But beginning in 2003, Ottawa's contributions "increased substantially," and by fiscal 2004-05 represented 13.8 per cent of all other provincial revenues. Those figures, Strelioff wrote, "reveal the provincial government is becoming increasingly vulnerable to the fiscal decisions of another level of government...."
One wonders what the former auditor general would say about the most recent period, as Ottawa's transfers to Victoria leaped to nearly $5.8 billion, or a whopping 19.2 per cent of all other revenues in 2005-06. That's more than double the level through the late 1990s.
The most-recent public accounts use a different calculation to illustrate B.C.'s growing reliance on the federal government. The documents reveal (on page 18) that while federal transfers in 2003-04 were just 12 per cent of Victoria's total revenue, in the last fiscal year that figure was 16 per cent.
This, the public accounts stated, "shows a higher dependence on the federal government to fund provincial programs...."
Simply, British Columbia is increasingly susceptible to fiscal policies set more than 3,000 miles away.
Gordo the big spender
British Columbians should never forget that Gordon Campbell loves government. For all the premier's right-wing rhetoric (mostly while in opposition) and the exhortations of his political supporters, it is important to remember that as mayor of Vancouver and chair of the Greater Vancouver Regional District, Campbell oversaw record-busting spending increases in both jurisdictions. Moreover, much of his skyrocketing civic expenditures were directed not towards increased services for people, but a growing municipal bureaucracy.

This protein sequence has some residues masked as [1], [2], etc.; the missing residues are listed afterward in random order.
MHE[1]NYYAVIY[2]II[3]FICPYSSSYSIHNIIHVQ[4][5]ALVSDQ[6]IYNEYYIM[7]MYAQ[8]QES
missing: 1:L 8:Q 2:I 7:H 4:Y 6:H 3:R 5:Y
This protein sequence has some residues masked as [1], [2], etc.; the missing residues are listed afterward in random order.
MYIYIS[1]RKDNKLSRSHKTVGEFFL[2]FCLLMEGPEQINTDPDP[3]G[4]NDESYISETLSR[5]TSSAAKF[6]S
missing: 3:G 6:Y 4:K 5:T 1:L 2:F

And so it is at the provincial level. The public accounts show that over the last three years, between 2003-04 and 2005-06, Campbell pushed Victoria's expenditures on "general government" from $491 million to $676 million.
That's an eye-popping increase of 37.7 per cent over just three years. By comparison, over the same period, health spending -- which many observers claim is "out of control" -- grew by just 14 per cent; social services by 16.3 per cent; and education by just 9.9 per cent.
As premier, Campbell has introduced sizeable salary and benefit increases for senior bureaucrats; expanded his own office staff to include nearly a dozen deputy and assistant deputy ministers at any one time; retained numerous highly paid consultants for "special projects" reporting personally to him; and overseen a dramatic growth in taxpayer-funded, politically partisan government advertising.
All together now: Gordon Campbell loves government!
Opposition swings and misses
NDP MLA Rob Fleming (Victoria-Hillside) has been a member of the legislature for a little over a year, so perhaps he should be forgiven for a strange critique of the latest public accounts.
Fleming, who chairs the legislature's public accounts committee, apparently leafed through the 200-plus pages of the report and decided to zero-in on -- wait for it -- an alleged whopping increase in the government's "fees and licences" revenue. According to the public accounts (page 15), between 2004-05 and 2005-06, this source of revenue soared from $3.621 billion to $3.649 billion. Why, that's an outrageous rise of, er, less than 8/10ths of one per cent.
Fleming also bemoaned the fact that income tax revenues came in at $5.838 billion, which was $349 million higher than had been anticipated. The rookie New Democrat suggested that this represented a tax grab by the B.C. Liberals.
He is unaware, perhaps, that in the New Democratic Party's last full fiscal year in power, 2000-01, Ujjal Dosanjh's government collected an even-higher amount, $5.963 billion, in income taxes. Bare weeks after Dosanjh was defeated, the newly-elected Campbell Liberals instituted a 25 per cent across-the-board cut to personal income tax rates and revenues plummeted.